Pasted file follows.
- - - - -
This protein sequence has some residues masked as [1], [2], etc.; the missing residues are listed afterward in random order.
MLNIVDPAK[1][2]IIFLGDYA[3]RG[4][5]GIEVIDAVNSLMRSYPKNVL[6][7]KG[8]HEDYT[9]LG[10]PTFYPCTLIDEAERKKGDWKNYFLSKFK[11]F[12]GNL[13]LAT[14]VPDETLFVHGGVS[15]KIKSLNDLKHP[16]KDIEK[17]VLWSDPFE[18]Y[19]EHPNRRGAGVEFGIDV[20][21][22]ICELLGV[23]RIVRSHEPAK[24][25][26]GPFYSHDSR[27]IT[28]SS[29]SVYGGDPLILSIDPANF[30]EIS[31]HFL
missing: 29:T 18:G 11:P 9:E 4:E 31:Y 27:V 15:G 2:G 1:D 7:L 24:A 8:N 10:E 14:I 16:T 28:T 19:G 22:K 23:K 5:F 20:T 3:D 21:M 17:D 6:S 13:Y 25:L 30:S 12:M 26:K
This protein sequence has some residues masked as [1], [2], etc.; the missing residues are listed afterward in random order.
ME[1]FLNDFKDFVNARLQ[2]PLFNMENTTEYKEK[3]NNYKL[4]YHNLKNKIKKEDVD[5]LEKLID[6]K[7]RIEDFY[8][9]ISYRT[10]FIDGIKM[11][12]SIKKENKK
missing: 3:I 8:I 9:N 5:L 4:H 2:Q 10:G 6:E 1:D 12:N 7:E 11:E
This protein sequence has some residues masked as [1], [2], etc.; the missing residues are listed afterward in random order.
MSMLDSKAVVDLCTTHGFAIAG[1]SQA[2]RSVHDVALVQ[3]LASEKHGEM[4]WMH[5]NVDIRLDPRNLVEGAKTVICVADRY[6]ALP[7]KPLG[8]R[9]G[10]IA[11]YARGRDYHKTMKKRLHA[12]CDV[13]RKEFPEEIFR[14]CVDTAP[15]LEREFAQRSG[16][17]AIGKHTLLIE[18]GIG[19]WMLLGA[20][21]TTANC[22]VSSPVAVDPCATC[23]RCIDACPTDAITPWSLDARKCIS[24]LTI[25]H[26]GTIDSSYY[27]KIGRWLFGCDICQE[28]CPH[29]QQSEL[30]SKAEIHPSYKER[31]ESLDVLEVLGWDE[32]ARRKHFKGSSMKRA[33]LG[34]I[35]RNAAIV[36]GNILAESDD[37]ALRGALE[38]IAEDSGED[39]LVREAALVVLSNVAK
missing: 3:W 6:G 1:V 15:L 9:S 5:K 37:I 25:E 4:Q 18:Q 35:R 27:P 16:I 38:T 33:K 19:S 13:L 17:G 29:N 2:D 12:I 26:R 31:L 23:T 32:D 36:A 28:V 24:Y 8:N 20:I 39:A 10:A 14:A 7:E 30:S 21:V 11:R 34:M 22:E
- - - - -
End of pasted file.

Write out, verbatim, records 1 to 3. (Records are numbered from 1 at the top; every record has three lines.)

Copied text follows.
This protein sequence has some residues masked as [1], [2], etc.; the missing residues are listed afterward in random order.
MLNIVDPAK[1][2]IIFLGDYA[3]RG[4][5]GIEVIDAVNSLMRSYPKNVL[6][7]KG[8]HEDYT[9]LG[10]PTFYPCTLIDEAERKKGDWKNYFLSKFK[11]F[12]GNL[13]LAT[14]VPDETLFVHGGVS[15]KIKSLNDLKHP[16]KDIEK[17]VLWSDPFE[18]Y[19]EHPNRRGAGVEFGIDV[20][21][22]ICELLGV[23]RIVRSHEPAK[24][25][26]GPFYSHDSR[27]IT[28]SS[29]SVYGGDPLILSIDPANF[30]EIS[31]HFL
missing: 29:T 18:G 11:P 9:E 4:E 31:Y 27:V 15:G 2:G 1:D 7:L 24:A 8:N 10:E 14:I 16:T 28:T 19:G 22:K 23:K 5:F 20:T 3:D 21:M 17:D 6:S 13:Y 25:L 30:S 12:M 26:K
This protein sequence has some residues masked as [1], [2], etc.; the missing residues are listed afterward in random order.
ME[1]FLNDFKDFVNARLQ[2]PLFNMENTTEYKEK[3]NNYKL[4]YHNLKNKIKKEDVD[5]LEKLID[6]K[7]RIEDFY[8][9]ISYRT[10]FIDGIKM[11][12]SIKKENKK
missing: 3:I 8:I 9:N 5:L 4:H 2:Q 10:G 6:E 1:D 12:N 7:E 11:E
This protein sequence has some residues masked as [1], [2], etc.; the missing residues are listed afterward in random order.
MSMLDSKAVVDLCTTHGFAIAG[1]SQA[2]RSVHDVALVQ[3]LASEKHGEM[4]WMH[5]NVDIRLDPRNLVEGAKTVICVADRY[6]ALP[7]KPLG[8]R[9]G[10]IA[11]YARGRDYHKTMKKRLHA[12]CDV[13]RKEFPEEIFR[14]CVDTAP[15]LEREFAQRSG[16][17]AIGKHTLLIE[18]GIG[19]WMLLGA[20][21]TTANC[22]VSSPVAVDPCATC[23]RCIDACPTDAITPWSLDARKCIS[24]LTI[25]H[26]GTIDSSYY[27]KIGRWLFGCDICQE[28]CPH[29]QQSEL[30]SKAEIHPSYKER[31]ESLDVLEVLGWDE[32]ARRKHFKGSSMKRA[33]LG[34]I[35]RNAAIV[36]GNILAESDD[37]ALRGALE[38]IAEDSGED[39]LVREAALVVLSNVAK
missing: 3:W 6:G 1:V 15:L 9:S 5:K 37:I 25:E 4:Q 18:Q 35:R 27:P 16:I 38:T 33:K 19:S 13:L 17:G 29:N 2:D 12:I 26:R 31:L 23:T 32:D 36:A 28:V 24:Y 8:N 20:I 39:A 10:A 14:A 7:E 30:S 21:V 11:R 34:M 22:E